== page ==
Dermatitis and eczema are terms that are often used interchangeably. In some cases, the term eczematous dermatitis is used. Dermatitis can be acute or chronic or both. Psychological stress can provoke or aggravate dermatitis, presumably by suppressing normal immune mechanisms. Dermatitis is not contagious but if left untreated, can lead to secondary infections due to breakdown of the natural skin barrier.


Types of Eczema

  • Atopic dermatitis is particularly prevalent in children; inherited factors seem important, as there is nearly always a family history of dermatitis or asthma.

  • Irritant contact dermatitis is provoked by body fluids, handling water, detergents, solvents or harsh chemicals, and by friction. Irritants cause more trouble in those who have a tendency to atopic dermatitis.

  • Allergic contact dermatitis is due to skin contact with substances that most people don't react to, most commonly nickel, perfume, rubber, hair dye or preservatives. A dermatologist may identify the responsible agent by patch testing.

  • Dry skin: especially on the lower legs, may cause asteatotic dermatitis, also called eczema craquele.

  • Nummular dermatitis (also called 'discoid eczema') may be set off initially by an injury to the skin: scattered coin-shaped irritable patches persist for a few months.

  • Seborrheic dermatitis and drandruff are due to irritation from toxic substances produced by yeasts that live on the scalp, face, and sometimes elsewhere.

  • Infective dermatitis seems to be provoked by impetigo (bacterial infection) or fungal infection.

  • Gravitational eczema arises on the lower legs of the elderly, due to swelling and poorly functioning leg veins.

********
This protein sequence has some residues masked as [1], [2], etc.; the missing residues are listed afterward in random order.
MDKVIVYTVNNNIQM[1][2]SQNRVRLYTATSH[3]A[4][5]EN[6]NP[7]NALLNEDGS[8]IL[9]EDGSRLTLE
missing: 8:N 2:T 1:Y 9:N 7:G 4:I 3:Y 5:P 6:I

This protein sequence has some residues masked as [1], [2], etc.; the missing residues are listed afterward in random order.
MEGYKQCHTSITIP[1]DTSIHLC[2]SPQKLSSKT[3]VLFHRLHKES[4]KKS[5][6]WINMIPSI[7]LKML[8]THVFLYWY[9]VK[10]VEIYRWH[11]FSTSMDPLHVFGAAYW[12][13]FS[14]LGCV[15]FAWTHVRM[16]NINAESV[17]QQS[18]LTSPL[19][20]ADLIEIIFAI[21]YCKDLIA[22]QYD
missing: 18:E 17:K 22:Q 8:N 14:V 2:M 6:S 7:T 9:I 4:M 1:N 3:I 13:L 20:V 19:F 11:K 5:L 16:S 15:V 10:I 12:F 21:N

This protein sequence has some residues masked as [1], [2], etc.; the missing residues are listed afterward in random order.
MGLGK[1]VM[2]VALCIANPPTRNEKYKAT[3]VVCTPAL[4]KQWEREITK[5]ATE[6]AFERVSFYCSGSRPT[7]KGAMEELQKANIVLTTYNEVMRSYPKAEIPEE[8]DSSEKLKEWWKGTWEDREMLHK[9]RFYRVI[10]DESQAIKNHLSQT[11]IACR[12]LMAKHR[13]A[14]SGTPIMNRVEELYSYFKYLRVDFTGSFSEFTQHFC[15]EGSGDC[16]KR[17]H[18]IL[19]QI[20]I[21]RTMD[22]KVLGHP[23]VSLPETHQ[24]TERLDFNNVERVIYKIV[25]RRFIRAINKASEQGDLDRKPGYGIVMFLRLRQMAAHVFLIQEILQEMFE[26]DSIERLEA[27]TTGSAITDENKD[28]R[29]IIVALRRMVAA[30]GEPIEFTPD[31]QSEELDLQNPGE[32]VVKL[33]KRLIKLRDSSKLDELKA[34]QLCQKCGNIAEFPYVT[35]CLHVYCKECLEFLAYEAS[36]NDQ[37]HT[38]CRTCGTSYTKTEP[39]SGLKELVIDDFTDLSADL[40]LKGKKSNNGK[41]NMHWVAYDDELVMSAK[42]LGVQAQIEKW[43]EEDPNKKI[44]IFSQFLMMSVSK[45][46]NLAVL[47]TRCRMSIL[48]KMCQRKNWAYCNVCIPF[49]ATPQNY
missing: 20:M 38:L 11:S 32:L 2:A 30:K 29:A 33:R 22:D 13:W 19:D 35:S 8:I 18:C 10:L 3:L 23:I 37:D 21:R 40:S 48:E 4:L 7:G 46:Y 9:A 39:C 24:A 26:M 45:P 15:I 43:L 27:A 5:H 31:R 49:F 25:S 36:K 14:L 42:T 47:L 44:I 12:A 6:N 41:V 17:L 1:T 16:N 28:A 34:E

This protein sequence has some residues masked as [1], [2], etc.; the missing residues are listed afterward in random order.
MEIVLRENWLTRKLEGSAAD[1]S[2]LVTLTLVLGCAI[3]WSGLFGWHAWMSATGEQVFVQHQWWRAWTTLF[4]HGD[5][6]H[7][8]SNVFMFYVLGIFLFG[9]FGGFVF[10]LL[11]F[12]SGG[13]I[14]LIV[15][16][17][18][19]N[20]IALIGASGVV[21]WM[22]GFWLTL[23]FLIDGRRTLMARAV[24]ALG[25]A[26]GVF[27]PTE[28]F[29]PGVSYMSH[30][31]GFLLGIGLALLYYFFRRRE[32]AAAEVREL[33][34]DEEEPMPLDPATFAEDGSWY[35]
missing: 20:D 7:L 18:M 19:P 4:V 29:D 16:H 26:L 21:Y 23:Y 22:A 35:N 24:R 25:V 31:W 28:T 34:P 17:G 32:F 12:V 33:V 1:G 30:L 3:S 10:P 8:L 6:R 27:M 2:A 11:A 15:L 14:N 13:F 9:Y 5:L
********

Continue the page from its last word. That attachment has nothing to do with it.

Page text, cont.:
• Otitis externa – dermatitis affecting the external ear canal

  • Meyerson nevus – dermatitis affecting melanocytic nevi (moles)



The diagnosis of eczema can usually be made visually. In some cases, where the diagnosis or cause is not obvious, a biopsy and/or patch testing (a form of allergy testing) can be helpful.



The most important aspect of treatment is to identify and address the source of the condition. Once the source has been identified, your physician can make skin care recommendations and prescribe medications that can help to correct and control your condition.

Self-care tips that may be suggested:

  • Bathing - use lukewarm water. Showers are better. Do not use standard bar soap. Use a mild substitute cleansing bar or liquid that your dermatologist recommends.

  • Protect the skin from irritating chemicals or known allergens.

  • Clothing - wear soft cotton clothes that are comfortable and not tight. Avoid wool if possible.

  • Moisturizers - apply non-perfumed moisturizers liberally and as often as necessary, particularly after bathing. Dermatologists can recommend appropriate products.

Treatment options include:

  • Topical steroids

  • Non-steroidal topical medications including tacrolimus (Protopic®), Pimecrolimus (Elidel®) and Eucrisa®

  • Ketoconazole or Ciclopirox cream (primarily for seborrheic dermatitis)

  • Antibiotics (topical and oral)

  • Oral antihistamines to control itching

  • Systemic steroids and other oral immunosuppressing agents

  • Phototherapy and laser

  • Dupixent®




Certified Dermatology, PC

853 2nd Street Pike
The Brownstone Building,
Ground Level, Rear, Suite A1 (Tuyen Nguyen PA-C & Megan Melvin, NP)
First floor, Up ramp at top of driveway, Suite A106 (Adam Woldow - MD, Michelle Prieto, - NP and Jessica Garcia - Aesthetician)
Richboro, PA 18954

(215) 485-5713

(215) 485-5419

Office Hours by Appointment
Mon: 7AM - 6PM
Tue: 9AM - 6PM
Wed: 9AM - 6PM
Thurs: 7AM - 6PM
Friday, Saturday, & Sunday - No routine scheduled patient hours

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